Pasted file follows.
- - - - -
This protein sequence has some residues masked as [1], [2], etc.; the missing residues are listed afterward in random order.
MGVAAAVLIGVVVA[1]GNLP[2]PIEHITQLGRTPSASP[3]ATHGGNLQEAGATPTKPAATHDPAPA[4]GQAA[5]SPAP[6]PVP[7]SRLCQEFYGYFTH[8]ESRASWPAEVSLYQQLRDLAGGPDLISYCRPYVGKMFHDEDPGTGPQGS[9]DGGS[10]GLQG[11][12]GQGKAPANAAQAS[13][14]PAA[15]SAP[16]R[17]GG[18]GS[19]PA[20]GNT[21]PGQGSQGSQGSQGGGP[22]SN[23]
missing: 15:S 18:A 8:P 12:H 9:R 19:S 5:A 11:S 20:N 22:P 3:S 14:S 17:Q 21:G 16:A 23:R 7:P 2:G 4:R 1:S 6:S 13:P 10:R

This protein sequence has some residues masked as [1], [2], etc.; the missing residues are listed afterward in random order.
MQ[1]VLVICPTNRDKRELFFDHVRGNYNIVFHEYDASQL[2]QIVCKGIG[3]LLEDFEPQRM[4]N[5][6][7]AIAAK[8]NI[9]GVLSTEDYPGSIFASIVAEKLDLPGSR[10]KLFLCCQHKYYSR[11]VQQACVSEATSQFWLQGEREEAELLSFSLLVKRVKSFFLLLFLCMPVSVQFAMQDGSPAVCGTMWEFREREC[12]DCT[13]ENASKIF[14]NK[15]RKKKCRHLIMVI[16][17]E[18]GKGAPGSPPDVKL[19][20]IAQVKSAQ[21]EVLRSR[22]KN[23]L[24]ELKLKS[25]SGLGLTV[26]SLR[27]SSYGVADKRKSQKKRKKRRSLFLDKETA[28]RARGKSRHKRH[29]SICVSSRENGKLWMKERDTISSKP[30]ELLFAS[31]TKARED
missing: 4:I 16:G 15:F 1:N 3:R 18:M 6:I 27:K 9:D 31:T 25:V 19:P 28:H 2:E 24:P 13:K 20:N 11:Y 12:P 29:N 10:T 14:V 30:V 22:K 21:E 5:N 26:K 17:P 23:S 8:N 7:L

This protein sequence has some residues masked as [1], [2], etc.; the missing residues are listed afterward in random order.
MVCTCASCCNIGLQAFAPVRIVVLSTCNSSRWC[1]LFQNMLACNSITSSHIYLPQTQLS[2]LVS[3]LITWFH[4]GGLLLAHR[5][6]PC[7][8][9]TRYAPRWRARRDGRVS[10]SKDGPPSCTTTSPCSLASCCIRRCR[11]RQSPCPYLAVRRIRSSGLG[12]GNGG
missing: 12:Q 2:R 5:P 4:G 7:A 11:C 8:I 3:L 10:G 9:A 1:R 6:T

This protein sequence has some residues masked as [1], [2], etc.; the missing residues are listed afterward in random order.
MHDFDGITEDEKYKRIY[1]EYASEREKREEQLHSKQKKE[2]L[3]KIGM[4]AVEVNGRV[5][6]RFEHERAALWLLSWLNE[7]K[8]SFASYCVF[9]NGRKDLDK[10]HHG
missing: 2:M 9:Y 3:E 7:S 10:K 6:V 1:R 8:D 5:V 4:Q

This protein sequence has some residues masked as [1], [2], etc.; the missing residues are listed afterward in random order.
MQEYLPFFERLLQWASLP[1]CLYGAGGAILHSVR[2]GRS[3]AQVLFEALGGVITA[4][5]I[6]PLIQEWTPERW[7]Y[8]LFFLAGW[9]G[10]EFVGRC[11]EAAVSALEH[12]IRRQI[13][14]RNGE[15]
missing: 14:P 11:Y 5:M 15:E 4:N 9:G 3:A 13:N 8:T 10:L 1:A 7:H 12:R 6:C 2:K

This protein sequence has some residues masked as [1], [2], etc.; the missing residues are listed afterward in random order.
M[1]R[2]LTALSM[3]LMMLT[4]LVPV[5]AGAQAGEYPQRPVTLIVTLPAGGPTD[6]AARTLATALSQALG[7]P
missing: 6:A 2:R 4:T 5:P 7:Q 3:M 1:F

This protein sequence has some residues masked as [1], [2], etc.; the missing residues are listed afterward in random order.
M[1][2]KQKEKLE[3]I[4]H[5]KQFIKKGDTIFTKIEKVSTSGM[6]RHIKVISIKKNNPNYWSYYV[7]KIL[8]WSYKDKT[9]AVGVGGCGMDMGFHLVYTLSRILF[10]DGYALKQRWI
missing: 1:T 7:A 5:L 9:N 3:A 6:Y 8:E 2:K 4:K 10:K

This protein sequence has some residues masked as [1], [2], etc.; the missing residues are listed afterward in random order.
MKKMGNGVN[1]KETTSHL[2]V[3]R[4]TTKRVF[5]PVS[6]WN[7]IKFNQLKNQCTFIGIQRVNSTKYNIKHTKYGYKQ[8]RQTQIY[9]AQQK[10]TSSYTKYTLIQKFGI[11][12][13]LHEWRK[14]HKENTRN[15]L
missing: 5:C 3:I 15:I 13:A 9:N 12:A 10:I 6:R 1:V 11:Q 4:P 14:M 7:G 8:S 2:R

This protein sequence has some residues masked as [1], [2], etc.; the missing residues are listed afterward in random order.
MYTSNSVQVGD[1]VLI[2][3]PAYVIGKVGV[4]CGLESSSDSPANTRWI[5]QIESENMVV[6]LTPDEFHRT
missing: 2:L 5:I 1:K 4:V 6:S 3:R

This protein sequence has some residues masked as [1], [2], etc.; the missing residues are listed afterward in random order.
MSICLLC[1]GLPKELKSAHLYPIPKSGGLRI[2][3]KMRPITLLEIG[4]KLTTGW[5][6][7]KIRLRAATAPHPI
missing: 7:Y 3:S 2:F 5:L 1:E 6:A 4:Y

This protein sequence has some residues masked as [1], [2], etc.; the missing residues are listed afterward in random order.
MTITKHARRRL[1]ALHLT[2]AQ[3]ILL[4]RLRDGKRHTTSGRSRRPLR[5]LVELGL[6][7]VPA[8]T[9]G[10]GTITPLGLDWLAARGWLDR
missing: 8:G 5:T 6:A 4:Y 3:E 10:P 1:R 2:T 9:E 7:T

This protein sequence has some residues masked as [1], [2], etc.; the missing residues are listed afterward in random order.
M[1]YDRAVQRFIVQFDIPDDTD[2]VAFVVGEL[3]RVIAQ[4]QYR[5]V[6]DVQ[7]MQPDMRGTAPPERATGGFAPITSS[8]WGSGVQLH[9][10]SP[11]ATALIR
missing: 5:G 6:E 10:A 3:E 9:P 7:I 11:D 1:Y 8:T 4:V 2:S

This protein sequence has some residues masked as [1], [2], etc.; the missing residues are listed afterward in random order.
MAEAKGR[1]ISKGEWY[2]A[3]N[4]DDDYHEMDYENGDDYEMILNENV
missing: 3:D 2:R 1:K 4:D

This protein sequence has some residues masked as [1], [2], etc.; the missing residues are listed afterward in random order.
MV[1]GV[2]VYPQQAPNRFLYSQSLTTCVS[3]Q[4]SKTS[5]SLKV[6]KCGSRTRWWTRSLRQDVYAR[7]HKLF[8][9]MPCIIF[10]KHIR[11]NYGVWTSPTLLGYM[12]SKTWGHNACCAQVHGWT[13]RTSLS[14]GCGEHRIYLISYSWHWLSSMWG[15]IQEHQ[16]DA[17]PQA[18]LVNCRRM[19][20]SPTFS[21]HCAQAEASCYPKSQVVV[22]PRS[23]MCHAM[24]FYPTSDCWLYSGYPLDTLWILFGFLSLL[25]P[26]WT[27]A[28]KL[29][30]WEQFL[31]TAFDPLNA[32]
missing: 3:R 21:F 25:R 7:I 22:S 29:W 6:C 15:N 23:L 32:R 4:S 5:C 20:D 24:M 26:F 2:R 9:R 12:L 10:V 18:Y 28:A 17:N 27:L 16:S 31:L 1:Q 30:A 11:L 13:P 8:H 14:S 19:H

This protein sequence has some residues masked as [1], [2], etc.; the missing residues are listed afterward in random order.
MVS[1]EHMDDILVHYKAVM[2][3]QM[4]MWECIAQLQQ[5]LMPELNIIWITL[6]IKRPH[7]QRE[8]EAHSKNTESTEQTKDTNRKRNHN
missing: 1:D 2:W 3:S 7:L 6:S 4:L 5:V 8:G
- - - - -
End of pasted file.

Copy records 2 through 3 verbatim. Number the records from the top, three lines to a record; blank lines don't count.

This protein sequence has some residues masked as [1], [2], etc.; the missing residues are listed afterward in random order.
MQ[1]VLVICPTNRDKRELFFDHVRGNYNIVFHEYDASQL[2]QIVCKGIG[3]LLEDFEPQRM[4]N[5][6][7]AIAAK[8]NI[9]GVLSTEDYPGSIFASIVAEKLDLPGSR[10]KLFLCCQHKYYSR[11]VQQACVSEATSQFWLQGEREEAELLSFSLLVKRVKSFFLLLFLCMPVSVQFAMQDGSPAVCGTMWEFREREC[12]DCT[13]ENASKIF[14]NK[15]RKKKCRHLIMVI[16][17]E[18]GKGAPGSPPDVKL[19][20]IAQVKSAQ[21]EVLRSR[22]KN[23]L[24]ELKLKS[25]SGLGLTV[26]SLR[27]SSYGVADKRKSQKKRKKRRSLFLDKETA[28]RARGKSRHKRH[29]SICVSSRENGKLWMKERDTISSKP[30]ELLFAS[31]TKARED
missing: 4:I 16:G 15:F 1:N 3:R 18:M 6:I 27:K 9:D 31:T 25:V 19:P 28:H 2:E 24:P 13:K 20:N 11:Y 12:P 29:N 10:T 14:V 30:V 22:K 21:E 5:N 26:K 17:P 23:S 8:N 7:L

This protein sequence has some residues masked as [1], [2], etc.; the missing residues are listed afterward in random order.
MVCTCASCCNIGLQAFAPVRIVVLSTCNSSRWC[1]LFQNMLACNSITSSHIYLPQTQLS[2]LVS[3]LITWFH[4]GGLLLAHR[5][6]PC[7][8][9]TRYAPRWRARRDGRVS[10]SKDGPPSCTTTSPCSLASCCIRRCR[11]RQSPCPYLAVRRIRSSGLG[12]GNGG
missing: 12:Q 2:R 5:P 4:G 7:A 11:C 8:I 3:L 10:G 9:A 1:R 6:T